- Read: The five European cities where you are most likely to be pickpocketed: and how to avoid becoming a victim.
In Potsdamer Platz, I wandered around looking at entrances to what seemed like undergrounds and train stations and I looked at my map and I went outside and looked at the remains of the Berlin Wall and walked a bit then headed back down and looked again at my map…
At which point a woman, middle aged, blondish, looked like she could have a bit-part in a German movie, came and asked if she could help me.
“Your map is too small,” she told me when I said — feeling suspicious but and not sure whether to feel guilty at my suspiciousness — I couldn’t figure out the route to where I wanted to go. “Here,” she said. “I have a bigger map for you. I always carry them around to help people who look lost.”
Something about a vest sticking out beneath the neck of her dress — something about her being there and the time she had on her hands — “I can come with you and show you the way,” she offered — disturbed me.
I clutched my hand-held bag close. It seemed odd she could not give me directions quickly and clearly if she was a Berliner… Another woman passed by. “Can you help us?” I asked. The three of us got into conversation.
Then I beat my retreat citing claustrophobia, which I was beginning to feel.
Upstairs again and outside, still having a sense that my zippered bag seemed lighter than it should be, but my logical mind telling me that was not possible, and thinking I must not have put the apples in there, I stopped to do an exchange.
And that is when I saw the zipper was half open. And when I looked inside, I saw my purse, with my passport, two credit cards, a debit card, $186 in cash and a few rand and some zloty — was gone.
Can you believe it? I couldn’t.
What to do? I saw the second woman from “downstairs” standing at the top of the escalator — outside. I went to her and told her, with some agitation and a sense of disbelief, that I had been robbed. My purse was gone. Everything in it. And I thought it was the woman from downstairs.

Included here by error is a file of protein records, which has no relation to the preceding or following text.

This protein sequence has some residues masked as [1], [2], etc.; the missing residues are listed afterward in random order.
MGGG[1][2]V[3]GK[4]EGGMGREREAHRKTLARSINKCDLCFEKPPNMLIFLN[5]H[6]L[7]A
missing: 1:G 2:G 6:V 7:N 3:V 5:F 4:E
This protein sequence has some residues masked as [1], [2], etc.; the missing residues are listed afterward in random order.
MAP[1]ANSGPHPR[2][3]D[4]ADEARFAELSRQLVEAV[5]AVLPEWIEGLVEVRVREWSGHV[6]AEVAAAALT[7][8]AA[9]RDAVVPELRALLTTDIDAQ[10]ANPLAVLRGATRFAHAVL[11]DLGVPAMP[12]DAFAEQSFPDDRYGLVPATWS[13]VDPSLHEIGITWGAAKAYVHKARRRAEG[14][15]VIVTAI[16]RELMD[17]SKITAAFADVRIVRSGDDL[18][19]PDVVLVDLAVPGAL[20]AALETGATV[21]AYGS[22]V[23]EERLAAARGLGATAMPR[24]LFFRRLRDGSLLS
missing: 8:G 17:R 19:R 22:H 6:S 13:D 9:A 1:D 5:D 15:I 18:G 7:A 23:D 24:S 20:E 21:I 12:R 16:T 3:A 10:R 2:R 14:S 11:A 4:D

She didn’t have much English but when she realized my problem, she called the police for me, before a taxi came and whisked her off.
I told the three cops my story.
And now, thinking about it clearly, I was sure it had happened as the escalator stopped.
They, in turn, told me I had been targeted in the two most common ways tourists are currently being targeted in Berlin. The four people behind me on the escalator would have been a gang, working together. (Most likely Romanian.)
The “stop the escalator” trick was designed to distract me at the moment the hand went into the bag for my purse (wallet). And it did (distract me).
- Read and see the video demos: Are you easy prey for pickpockets? Watch a professional demonstrate the seven ways that victims are targeted – starting with the escalator stall.
Because as I say, while I saw nothing suspicious and nobody close, and this was Sunday morning in — not a busy metro station at the time — I had a subconscious feeling that my bag got lighter at that point, and this feeling remained with me, but I did not “listen” — as it did not seem logical. (That there were four people on the escalator behind me, I noted after the fact, told my logical mind to relax: one of them would have spotted a thief and raised the alarm. Ha Ha! Clever ploy…)
The cops told me the woman — not part of a gang but a (second) would-be thief — was trying to get her map open over my hand-held bag so she could put her hand in when I was distracted — probably hoping for the same purse. Given my suspicions, she had no luck.
Onward and upward…
My initial thought was no money, three weeks to go before I fly back, plans but none of them committed to and paid for — no passport — what to do?
But that’s when the voice of reason reminded me that this is common. It happens every day (travelers robbed; passports and cards stolen). It can’t be that difficult to resolve.
As I say, when I called to cancel my credit and debit cards, it turned out the crooks had tried to withdraw money from all of them: but needed my password so had no joy.
A German journalist — brother of a friend — sent me detailed directions on how to get to the consul to get a substitute passport, which was most helpful. And now my Berlin Welcome Card came into its own. It really does make life easy when you don’t have to think of buying tickets. Or paying a €60 fine, which I am told is what they hit you with of you’re asked to show your ticket on any of their trains and you don’t have one.
Not to be defeated, that (Sunday) night I set off to continue with my card-mastery plan — and actually got to use a second U-Bahn or S-Bahn or whatever else they have by way of metro system in the Berlin transport mix. So progress was made.
And more was made during the next three days. So next time I go to Berlin, which I hope and plan to do, it will all be easy — as I will know how.
And I will take my South African street-wise-ness with me on future trips around this amazing and diverse city that unfortunately, like any city, has its fair share of preying motherfucker crooks.
© Wanda Hennig, 2016.